Most of the people from this youth group are still among my best friends. We’ve spread ourselves out all over the country, and sometimes go long spans of time without catching up—which I am starting to think might just be a part of being an adult trying to maintain a balanced life—but I still love and trust each and every one of them deeply.
You might wonder: what made our friendship survive time and distance, especially when we’re all so different from each other?
The Role of the Arts
Art played a huge role in the way we bonded. We would sing every time we saw each other. We had the violin, clarinet, piano, drums, saxophone, and vocal abilities to bring our souls to life. This brought special power to the prayers we said together at every gathering.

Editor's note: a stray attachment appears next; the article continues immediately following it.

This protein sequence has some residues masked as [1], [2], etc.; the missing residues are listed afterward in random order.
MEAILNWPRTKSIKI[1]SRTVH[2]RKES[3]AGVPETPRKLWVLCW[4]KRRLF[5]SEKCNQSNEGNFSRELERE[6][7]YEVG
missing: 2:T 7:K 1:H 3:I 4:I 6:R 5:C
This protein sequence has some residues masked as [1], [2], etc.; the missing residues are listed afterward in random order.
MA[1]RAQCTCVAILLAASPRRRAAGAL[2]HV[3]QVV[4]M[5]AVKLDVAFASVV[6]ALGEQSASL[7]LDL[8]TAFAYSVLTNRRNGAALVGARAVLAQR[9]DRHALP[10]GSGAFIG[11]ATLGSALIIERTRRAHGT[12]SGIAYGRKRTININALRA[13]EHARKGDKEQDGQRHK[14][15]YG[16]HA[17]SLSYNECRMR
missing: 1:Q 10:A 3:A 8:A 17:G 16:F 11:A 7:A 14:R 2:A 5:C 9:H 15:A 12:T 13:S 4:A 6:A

Baha’i writings say:
Although sounds are but vibrations in the air which affect the ear’s auditory nerve, and these vibrations are but chance phenomena carried along through the air, even so, see how they move the heart. A wondrous melody is wings for the spirit, and maketh the soul to tremble for joy. –Abdu’l-Baha, Selections from the Writings of Abdu’l-Baha, p. 147.
I remember feeling the deep effect of our singing. Even when we didn’t have instruments, there was power to bringing music into the mix of our friendship. In a way, it cemented our hearts to one another.
Service—Empowerment to Address Problems
Our friendships were productive, because they focused on the betterment of the world around us. At an age when so many of us were struggling to feel included, we found a place where we were not only a part of a group, but actually saw one another as playing an important role in addressing our world’s issues. Even if we were not always aware of it, I think we learned to see deep value in one another in a way that was rare among my friendships.